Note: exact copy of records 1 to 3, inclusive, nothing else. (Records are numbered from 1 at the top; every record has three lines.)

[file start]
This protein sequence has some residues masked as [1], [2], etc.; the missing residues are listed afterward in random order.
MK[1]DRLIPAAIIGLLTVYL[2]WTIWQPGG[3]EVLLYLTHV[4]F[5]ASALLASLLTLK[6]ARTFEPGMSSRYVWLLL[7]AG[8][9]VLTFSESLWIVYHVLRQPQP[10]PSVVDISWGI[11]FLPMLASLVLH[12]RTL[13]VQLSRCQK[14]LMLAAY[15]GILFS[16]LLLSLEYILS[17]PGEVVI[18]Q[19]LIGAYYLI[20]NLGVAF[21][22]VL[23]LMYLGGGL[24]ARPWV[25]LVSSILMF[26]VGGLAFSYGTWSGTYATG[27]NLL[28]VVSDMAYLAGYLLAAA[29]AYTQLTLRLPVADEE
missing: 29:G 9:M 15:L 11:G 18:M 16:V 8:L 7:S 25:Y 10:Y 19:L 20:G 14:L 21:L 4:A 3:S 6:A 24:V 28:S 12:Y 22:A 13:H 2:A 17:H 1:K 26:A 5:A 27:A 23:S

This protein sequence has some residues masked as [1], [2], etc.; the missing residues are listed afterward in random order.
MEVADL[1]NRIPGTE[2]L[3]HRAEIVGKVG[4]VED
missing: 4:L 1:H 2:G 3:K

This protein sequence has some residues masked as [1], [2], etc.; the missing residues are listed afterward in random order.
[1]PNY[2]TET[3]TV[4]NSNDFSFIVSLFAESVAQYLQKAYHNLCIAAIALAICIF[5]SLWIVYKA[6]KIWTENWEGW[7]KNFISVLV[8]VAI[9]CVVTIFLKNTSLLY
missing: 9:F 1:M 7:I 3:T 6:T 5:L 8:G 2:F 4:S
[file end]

This protein sequence has some residues masked as [1], [2], etc.; the missing residues are listed afterward in random order.
MK[1]DRLIPAAIIGLLTVYL[2]WTIWQPGG[3]EVLLYLTHV[4]F[5]ASALLASLLTLK[6]ARTFEPGMSSRYVWLLL[7]AG[8][9]VLTFSESLWIVYHVLRQPQP[10]PSVVDISWGI[11]FLPMLASLVLH[12]RTL[13]VQLSRCQK[14]LMLAAY[15]GILFS[16]LLLSLEYILS[17]PGEVVI[18]Q[19]LIGAYYLI[20]NLGVAF[21][22]VL[23]LMYLGGGL[24]ARPWV[25]LVSSILMF[26]VGGLAFSYGTWSGTYATG[27]NLL[28]VVSDMAYLAGYLLAAA[29]AYTQLTLRLPVADEE
missing: 29:G 9:M 15:L 11:G 18:M 16:V 8:L 7:S 25:Y 10:Y 19:L 20:G 14:L 21:L 4:A 3:S 6:A 24:V 28:S 12:Y 22:A 13:H 2:A 17:H 1:K 26:A 5:A 27:A 23:S

This protein sequence has some residues masked as [1], [2], etc.; the missing residues are listed afterward in random order.
MEVADL[1]NRIPGTE[2]L[3]HRAEIVGKVG[4]VED
missing: 4:L 1:H 2:G 3:K

This protein sequence has some residues masked as [1], [2], etc.; the missing residues are listed afterward in random order.
[1]PNY[2]TET[3]TV[4]NSNDFSFIVSLFAESVAQYLQKAYHNLCIAAIALAICIF[5]SLWIVYKA[6]KIWTENWEGW[7]KNFISVLV[8]VAI[9]CVVTIFLKNTSLLY
missing: 9:F 1:M 7:I 3:T 6:T 5:L 8:G 2:F 4:S